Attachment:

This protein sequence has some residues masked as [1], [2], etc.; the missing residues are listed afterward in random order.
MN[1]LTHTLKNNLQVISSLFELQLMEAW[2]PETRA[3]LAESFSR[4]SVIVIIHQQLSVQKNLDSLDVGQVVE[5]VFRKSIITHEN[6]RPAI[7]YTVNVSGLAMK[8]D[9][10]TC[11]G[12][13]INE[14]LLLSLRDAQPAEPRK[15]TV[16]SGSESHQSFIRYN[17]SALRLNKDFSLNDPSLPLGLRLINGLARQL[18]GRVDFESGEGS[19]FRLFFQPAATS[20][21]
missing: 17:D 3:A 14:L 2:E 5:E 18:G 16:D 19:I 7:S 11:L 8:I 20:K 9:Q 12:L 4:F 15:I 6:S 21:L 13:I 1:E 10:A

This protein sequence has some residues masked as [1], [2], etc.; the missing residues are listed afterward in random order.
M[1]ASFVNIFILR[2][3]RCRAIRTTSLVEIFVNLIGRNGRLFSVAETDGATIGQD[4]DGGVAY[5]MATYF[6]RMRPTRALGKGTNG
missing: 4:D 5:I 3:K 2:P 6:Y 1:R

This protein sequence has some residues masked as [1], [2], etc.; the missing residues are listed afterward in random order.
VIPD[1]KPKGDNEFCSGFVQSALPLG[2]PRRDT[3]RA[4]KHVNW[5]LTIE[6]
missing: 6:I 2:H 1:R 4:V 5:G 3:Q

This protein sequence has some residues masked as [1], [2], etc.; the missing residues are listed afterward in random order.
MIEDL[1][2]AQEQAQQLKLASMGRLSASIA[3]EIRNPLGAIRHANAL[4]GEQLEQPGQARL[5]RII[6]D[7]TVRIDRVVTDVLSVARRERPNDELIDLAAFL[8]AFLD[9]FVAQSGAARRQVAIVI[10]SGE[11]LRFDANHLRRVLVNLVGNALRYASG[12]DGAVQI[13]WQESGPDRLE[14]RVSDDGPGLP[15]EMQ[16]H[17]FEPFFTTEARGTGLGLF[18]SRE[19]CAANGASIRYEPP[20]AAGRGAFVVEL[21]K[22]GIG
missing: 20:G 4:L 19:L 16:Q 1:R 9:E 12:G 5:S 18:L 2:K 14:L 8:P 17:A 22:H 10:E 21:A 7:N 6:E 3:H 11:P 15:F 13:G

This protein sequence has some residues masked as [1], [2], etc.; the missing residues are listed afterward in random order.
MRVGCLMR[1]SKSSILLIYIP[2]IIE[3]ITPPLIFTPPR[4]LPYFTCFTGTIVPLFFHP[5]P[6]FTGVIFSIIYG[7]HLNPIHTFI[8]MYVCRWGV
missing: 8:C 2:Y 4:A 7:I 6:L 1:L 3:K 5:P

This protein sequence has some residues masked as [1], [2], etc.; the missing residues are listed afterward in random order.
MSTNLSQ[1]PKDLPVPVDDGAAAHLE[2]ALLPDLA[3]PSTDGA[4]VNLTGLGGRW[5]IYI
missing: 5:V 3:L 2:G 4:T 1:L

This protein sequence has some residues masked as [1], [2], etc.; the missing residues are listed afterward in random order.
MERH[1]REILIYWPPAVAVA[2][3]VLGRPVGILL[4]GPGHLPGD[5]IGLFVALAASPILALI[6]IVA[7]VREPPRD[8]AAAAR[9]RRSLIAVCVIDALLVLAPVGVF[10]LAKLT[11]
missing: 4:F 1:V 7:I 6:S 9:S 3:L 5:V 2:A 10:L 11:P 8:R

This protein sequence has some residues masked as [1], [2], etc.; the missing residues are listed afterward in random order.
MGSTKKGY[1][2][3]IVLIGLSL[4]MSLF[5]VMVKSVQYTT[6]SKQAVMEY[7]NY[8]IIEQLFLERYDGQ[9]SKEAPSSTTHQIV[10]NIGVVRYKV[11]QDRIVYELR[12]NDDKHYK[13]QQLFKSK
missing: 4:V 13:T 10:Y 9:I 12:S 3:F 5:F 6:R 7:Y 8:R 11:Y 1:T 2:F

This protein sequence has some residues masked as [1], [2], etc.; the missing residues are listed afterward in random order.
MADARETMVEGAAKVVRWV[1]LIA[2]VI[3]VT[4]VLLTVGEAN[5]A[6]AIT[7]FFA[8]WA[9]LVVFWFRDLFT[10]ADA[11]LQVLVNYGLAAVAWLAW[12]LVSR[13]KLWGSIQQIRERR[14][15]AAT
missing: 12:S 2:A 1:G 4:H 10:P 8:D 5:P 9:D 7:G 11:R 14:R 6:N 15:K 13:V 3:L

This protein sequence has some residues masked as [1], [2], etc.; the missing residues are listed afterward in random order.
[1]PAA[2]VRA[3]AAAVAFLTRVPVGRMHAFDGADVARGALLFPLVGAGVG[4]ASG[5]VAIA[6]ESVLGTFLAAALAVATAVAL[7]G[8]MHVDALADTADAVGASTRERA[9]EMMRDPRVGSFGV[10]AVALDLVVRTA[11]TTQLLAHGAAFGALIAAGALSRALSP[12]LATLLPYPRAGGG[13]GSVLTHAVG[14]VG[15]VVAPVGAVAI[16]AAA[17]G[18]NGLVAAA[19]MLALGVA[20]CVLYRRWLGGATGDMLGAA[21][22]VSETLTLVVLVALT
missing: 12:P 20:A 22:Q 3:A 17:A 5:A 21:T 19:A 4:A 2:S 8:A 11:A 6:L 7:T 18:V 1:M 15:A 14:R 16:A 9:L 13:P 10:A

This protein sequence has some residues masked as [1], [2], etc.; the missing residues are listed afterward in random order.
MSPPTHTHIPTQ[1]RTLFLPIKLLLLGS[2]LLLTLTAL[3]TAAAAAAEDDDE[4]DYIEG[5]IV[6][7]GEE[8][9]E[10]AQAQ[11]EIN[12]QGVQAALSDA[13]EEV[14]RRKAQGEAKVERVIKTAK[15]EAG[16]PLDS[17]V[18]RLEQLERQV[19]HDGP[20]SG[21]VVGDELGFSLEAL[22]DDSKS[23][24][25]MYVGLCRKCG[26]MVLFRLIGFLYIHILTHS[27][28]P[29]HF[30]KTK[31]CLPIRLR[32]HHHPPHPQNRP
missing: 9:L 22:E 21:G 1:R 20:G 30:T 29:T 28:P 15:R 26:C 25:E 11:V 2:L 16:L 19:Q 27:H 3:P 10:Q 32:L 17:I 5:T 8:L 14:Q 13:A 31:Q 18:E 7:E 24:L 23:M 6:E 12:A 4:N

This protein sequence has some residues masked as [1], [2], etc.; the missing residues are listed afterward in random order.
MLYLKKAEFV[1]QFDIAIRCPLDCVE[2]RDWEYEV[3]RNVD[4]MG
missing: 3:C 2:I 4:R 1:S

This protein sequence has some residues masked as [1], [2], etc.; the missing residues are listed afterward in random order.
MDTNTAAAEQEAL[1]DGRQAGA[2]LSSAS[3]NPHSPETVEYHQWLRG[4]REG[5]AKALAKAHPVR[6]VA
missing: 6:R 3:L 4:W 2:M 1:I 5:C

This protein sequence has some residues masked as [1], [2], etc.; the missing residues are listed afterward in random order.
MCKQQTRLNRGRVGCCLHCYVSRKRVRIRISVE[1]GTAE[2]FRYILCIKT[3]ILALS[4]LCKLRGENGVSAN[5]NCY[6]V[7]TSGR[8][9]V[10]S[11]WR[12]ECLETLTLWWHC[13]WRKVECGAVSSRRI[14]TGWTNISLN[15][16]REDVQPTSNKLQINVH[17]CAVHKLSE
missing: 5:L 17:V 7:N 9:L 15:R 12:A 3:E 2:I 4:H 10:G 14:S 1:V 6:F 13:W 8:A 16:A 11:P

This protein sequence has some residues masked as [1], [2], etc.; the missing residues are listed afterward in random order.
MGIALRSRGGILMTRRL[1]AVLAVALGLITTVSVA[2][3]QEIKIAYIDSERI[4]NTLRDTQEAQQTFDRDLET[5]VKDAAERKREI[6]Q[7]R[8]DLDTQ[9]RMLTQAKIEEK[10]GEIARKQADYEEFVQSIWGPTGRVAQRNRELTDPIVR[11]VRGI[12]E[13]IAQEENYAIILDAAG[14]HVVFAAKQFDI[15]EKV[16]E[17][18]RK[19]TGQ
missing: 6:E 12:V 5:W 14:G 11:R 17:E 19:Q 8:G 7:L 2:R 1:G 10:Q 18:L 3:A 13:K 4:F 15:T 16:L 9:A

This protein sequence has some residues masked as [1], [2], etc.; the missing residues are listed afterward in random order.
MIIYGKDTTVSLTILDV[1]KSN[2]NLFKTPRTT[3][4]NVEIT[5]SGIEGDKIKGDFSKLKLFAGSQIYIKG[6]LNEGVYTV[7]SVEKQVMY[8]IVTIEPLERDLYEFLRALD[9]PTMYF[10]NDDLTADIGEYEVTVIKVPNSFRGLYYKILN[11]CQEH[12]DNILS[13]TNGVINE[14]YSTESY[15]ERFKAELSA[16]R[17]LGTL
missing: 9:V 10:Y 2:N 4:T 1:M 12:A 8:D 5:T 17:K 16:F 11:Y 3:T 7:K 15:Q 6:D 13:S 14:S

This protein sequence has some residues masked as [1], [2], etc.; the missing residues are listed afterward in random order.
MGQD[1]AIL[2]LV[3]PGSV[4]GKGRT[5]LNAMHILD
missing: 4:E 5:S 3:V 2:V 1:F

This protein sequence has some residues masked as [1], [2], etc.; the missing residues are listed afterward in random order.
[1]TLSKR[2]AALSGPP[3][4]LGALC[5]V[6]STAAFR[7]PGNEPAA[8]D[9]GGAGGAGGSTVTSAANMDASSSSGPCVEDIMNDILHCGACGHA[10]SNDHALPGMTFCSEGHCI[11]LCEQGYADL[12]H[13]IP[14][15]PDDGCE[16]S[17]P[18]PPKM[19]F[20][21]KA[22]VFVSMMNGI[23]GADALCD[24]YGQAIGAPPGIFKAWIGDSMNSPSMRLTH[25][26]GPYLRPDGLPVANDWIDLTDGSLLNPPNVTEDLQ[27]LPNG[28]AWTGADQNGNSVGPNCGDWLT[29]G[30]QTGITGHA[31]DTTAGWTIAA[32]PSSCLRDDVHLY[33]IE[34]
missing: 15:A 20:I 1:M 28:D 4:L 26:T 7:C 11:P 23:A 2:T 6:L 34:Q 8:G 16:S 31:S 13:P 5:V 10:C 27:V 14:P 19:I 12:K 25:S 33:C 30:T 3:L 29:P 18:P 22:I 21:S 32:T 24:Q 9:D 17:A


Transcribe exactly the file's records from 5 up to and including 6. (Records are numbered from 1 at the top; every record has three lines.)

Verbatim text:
This protein sequence has some residues masked as [1], [2], etc.; the missing residues are listed afterward in random order.
MRVGCLMR[1]SKSSILLIYIP[2]IIE[3]ITPPLIFTPPR[4]LPYFTCFTGTIVPLFFHP[5]P[6]FTGVIFSIIYG[7]HLNPIHTFI[8]MYVCRWGV
missing: 8:C 2:Y 4:A 7:I 6:L 1:L 3:K 5:P

This protein sequence has some residues masked as [1], [2], etc.; the missing residues are listed afterward in random order.
MSTNLSQ[1]PKDLPVPVDDGAAAHLE[2]ALLPDLA[3]PSTDGA[4]VNLTGLGGRW[5]IYI
missing: 5:V 3:L 2:G 4:T 1:L